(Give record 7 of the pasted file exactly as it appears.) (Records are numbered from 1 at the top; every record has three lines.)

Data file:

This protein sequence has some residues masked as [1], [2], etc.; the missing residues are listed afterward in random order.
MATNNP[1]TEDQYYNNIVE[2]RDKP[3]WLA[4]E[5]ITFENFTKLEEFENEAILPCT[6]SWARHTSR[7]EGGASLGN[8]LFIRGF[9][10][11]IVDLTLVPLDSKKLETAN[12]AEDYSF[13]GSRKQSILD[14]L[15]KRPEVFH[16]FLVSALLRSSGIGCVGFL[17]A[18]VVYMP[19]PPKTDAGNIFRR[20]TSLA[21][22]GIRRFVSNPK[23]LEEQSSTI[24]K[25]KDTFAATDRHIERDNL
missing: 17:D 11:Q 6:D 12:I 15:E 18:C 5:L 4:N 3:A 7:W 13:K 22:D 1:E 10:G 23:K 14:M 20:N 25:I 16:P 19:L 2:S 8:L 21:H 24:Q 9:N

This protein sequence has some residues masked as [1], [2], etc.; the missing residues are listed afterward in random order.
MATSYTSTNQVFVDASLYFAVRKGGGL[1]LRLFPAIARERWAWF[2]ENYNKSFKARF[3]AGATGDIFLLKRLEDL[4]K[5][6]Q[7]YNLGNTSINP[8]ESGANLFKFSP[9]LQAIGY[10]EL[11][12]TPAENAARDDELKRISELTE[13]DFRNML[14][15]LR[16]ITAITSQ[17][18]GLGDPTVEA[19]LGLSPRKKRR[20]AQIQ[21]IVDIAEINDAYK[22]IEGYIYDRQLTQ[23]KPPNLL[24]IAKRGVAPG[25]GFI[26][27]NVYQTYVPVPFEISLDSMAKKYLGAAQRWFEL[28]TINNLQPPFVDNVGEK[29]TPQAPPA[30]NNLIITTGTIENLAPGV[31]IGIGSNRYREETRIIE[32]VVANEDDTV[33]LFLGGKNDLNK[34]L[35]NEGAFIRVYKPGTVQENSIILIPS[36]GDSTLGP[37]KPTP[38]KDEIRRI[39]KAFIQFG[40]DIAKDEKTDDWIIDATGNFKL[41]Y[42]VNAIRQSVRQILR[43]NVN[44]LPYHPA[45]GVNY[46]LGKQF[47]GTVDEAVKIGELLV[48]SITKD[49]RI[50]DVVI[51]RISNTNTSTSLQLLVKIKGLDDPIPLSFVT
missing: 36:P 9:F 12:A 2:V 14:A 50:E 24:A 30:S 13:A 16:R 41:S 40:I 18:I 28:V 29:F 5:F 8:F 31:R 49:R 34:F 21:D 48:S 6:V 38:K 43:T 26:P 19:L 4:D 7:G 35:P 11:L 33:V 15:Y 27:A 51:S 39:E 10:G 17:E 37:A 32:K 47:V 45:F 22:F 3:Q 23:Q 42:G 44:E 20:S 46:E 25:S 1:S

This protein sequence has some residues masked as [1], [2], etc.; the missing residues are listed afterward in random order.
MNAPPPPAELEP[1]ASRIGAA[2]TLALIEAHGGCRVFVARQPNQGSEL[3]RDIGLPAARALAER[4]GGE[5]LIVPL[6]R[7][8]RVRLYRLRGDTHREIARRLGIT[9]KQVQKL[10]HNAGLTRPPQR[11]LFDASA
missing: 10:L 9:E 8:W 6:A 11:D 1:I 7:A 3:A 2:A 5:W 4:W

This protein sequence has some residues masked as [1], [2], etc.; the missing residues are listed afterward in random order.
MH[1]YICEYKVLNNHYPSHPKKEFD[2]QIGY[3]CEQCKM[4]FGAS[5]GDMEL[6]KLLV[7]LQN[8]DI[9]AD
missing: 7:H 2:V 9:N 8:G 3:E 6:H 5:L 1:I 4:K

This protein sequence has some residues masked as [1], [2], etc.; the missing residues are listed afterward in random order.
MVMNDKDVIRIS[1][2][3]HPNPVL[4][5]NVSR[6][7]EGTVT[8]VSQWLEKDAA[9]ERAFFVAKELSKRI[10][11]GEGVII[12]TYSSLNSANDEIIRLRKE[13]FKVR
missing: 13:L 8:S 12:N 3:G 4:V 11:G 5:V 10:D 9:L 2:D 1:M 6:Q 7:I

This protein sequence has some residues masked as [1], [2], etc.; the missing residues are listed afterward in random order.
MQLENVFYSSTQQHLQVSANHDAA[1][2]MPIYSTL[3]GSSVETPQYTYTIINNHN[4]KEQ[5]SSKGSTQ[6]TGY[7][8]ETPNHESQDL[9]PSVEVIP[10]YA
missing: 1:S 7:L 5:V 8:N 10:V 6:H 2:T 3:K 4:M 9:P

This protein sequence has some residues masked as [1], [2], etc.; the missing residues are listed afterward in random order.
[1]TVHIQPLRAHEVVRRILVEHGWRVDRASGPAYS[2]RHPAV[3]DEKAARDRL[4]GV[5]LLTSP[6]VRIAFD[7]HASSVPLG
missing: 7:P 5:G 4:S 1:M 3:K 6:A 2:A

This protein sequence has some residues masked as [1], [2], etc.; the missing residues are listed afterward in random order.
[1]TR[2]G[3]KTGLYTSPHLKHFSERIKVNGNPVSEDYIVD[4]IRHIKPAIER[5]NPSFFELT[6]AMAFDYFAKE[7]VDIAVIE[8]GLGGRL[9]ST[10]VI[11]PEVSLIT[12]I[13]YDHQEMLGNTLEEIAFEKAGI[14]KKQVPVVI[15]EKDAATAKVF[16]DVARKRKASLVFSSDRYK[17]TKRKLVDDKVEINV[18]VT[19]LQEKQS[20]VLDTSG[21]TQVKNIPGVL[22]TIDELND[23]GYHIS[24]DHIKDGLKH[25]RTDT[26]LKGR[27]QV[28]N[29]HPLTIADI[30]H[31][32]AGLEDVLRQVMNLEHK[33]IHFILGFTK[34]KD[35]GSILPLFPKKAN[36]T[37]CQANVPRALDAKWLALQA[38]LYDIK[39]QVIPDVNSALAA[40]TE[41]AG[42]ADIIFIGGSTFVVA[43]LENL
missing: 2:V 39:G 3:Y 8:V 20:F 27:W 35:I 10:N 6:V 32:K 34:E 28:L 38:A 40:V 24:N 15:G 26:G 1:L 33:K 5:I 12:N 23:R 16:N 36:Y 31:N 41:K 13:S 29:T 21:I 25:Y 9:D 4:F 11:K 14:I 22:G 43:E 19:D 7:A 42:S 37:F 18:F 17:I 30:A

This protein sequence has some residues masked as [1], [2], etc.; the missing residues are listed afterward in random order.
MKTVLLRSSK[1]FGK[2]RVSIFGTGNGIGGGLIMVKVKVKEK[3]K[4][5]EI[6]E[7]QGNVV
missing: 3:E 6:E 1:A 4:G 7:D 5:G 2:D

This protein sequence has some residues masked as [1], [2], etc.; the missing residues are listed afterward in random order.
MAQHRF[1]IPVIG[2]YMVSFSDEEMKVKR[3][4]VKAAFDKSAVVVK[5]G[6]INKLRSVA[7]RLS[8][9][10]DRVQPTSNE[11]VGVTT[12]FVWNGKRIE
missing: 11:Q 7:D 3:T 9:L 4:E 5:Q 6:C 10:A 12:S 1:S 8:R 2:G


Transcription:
This protein sequence has some residues masked as [1], [2], etc.; the missing residues are listed afterward in random order.
[1]TVHIQPLRAHEVVRRILVEHGWRVDRASGPAYS[2]RHPAV[3]DEKAARDRL[4]GV[5]LLTSP[6]VRIAFD[7]HASSVPLG
missing: 7:P 5:G 4:S 1:M 3:K 6:A 2:A